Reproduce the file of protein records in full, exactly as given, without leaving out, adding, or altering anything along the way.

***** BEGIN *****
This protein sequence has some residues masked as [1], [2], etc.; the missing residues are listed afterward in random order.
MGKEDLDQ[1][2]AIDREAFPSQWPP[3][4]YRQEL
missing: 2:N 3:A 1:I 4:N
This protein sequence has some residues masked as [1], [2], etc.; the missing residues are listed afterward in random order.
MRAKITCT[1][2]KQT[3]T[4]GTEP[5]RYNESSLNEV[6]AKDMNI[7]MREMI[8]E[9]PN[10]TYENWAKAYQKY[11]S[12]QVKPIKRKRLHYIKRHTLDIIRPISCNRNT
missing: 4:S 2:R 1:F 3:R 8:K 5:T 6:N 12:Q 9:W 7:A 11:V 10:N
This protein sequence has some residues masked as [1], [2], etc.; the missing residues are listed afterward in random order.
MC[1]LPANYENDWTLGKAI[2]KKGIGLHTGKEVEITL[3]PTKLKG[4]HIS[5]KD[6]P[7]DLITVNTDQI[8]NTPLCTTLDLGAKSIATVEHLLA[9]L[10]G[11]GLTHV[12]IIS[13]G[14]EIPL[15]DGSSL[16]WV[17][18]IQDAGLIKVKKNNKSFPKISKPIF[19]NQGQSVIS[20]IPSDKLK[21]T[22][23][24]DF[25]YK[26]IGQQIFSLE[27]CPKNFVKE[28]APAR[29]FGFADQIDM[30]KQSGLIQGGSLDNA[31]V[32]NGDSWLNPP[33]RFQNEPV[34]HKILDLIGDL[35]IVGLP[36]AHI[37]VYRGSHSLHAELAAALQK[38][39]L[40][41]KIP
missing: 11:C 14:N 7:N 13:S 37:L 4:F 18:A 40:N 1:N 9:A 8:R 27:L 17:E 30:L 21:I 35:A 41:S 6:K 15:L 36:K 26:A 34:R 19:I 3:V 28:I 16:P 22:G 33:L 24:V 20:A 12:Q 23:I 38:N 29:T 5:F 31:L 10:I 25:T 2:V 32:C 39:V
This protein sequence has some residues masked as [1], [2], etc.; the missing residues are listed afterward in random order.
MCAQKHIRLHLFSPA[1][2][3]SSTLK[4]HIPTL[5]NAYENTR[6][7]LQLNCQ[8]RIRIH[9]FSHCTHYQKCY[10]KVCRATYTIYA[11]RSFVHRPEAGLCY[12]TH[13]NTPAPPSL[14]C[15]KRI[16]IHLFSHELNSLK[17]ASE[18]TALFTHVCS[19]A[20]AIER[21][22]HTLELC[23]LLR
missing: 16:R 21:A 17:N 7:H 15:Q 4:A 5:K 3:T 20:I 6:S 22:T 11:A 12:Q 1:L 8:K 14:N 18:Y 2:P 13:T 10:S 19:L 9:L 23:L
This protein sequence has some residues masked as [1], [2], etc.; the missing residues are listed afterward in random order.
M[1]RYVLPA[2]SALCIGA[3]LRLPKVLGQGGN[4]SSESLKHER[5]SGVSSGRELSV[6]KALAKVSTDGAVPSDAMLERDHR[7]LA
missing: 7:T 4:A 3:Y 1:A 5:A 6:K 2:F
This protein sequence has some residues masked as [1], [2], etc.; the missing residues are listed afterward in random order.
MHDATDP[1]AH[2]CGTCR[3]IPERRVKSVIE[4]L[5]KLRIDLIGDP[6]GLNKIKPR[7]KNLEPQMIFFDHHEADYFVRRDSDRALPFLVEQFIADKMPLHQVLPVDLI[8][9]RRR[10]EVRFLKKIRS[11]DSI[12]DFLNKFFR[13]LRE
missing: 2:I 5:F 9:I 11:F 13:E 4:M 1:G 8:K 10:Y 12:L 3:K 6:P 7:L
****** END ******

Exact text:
This protein sequence has some residues masked as [1], [2], etc.; the missing residues are listed afterward in random order.
MGKEDLDQ[1][2]AIDREAFPSQWPP[3][4]YRQEL
missing: 2:N 3:A 1:I 4:N
This protein sequence has some residues masked as [1], [2], etc.; the missing residues are listed afterward in random order.
MRAKITCT[1][2]KQT[3]T[4]GTEP[5]RYNESSLNEV[6]AKDMNI[7]MREMI[8]E[9]PN[10]TYENWAKAYQKY[11]S[12]QVKPIKRKRLHYIKRHTLDIIRPISCNRNT
missing: 4:S 2:R 1:F 3:R 8:K 5:T 6:N 12:Q 9:W 7:A 11:V 10:N
This protein sequence has some residues masked as [1], [2], etc.; the missing residues are listed afterward in random order.
MC[1]LPANYENDWTLGKAI[2]KKGIGLHTGKEVEITL[3]PTKLKG[4]HIS[5]KD[6]P[7]DLITVNTDQI[8]NTPLCTTLDLGAKSIATVEHLLA[9]L[10]G[11]GLTHV[12]IIS[13]G[14]EIPL[15]DGSSL[16]WV[17][18]IQDAGLIKVKKNNKSFPKISKPIF[19]NQGQSVIS[20]IPSDKLK[21]T[22][23][24]DF[25]YK[26]IGQQIFSLE[27]CPKNFVKE[28]APAR[29]FGFADQIDM[30]KQSGLIQGGSLDNA[31]V[32]NGDSWLNPP[33]RFQNEPV[34]HKILDLIGDL[35]IVGLP[36]AHI[37]VYRGSHSLHAELAAALQK[38][39]L[40][41]KIP
missing: 11:C 14:N 7:N 13:S 37:L 4:F 18:A 40:N 1:N 9:A 8:R 27:L 17:E 30:L 21:I 35:A 41:S 6:K 15:L 36:K 26:A 34:R 19:I 3:V 28:I 16:P 22:G 33:L 24:V 20:A 12:Q 23:I 38:N 29:T 5:F 31:L 10:I 25:T 2:V 32:C 39:V
This protein sequence has some residues masked as [1], [2], etc.; the missing residues are listed afterward in random order.
MCAQKHIRLHLFSPA[1][2][3]SSTLK[4]HIPTL[5]NAYENTR[6][7]LQLNCQ[8]RIRIH[9]FSHCTHYQKCY[10]KVCRATYTIYA[11]RSFVHRPEAGLCY[12]TH[13]NTPAPPSL[14]C[15]KRI[16]IHLFSHELNSLK[17]ASE[18]TALFTHVCS[19]A[20]AIER[21][22]HTLELC[23]LLR
missing: 16:R 21:A 17:N 7:H 15:Q 4:A 5:K 3:T 20:I 6:S 22:T 11:A 12:Q 1:L 8:K 14:N 18:Y 2:P 13:T 10:S 19:L 9:L 23:L
This protein sequence has some residues masked as [1], [2], etc.; the missing residues are listed afterward in random order.
M[1]RYVLPA[2]SALCIGA[3]LRLPKVLGQGGN[4]SSESLKHER[5]SGVSSGRELSV[6]KALAKVSTDGAVPSDAMLERDHR[7]LA
missing: 7:T 4:A 3:Y 1:A 5:A 6:K 2:F
This protein sequence has some residues masked as [1], [2], etc.; the missing residues are listed afterward in random order.
MHDATDP[1]AH[2]CGTCR[3]IPERRVKSVIE[4]L[5]KLRIDLIGDP[6]GLNKIKPR[7]KNLEPQMIFFDHHEADYFVRRDSDRALPFLVEQFIADKMPLHQVLPVDLI[8][9]RRR[10]EVRFLKKIRS[11]DSI[12]DFLNKFFR[13]LRE
missing: 2:I 5:F 9:I 11:F 13:E 4:M 1:G 8:K 10:Y 12:L 3:K 6:P 7:L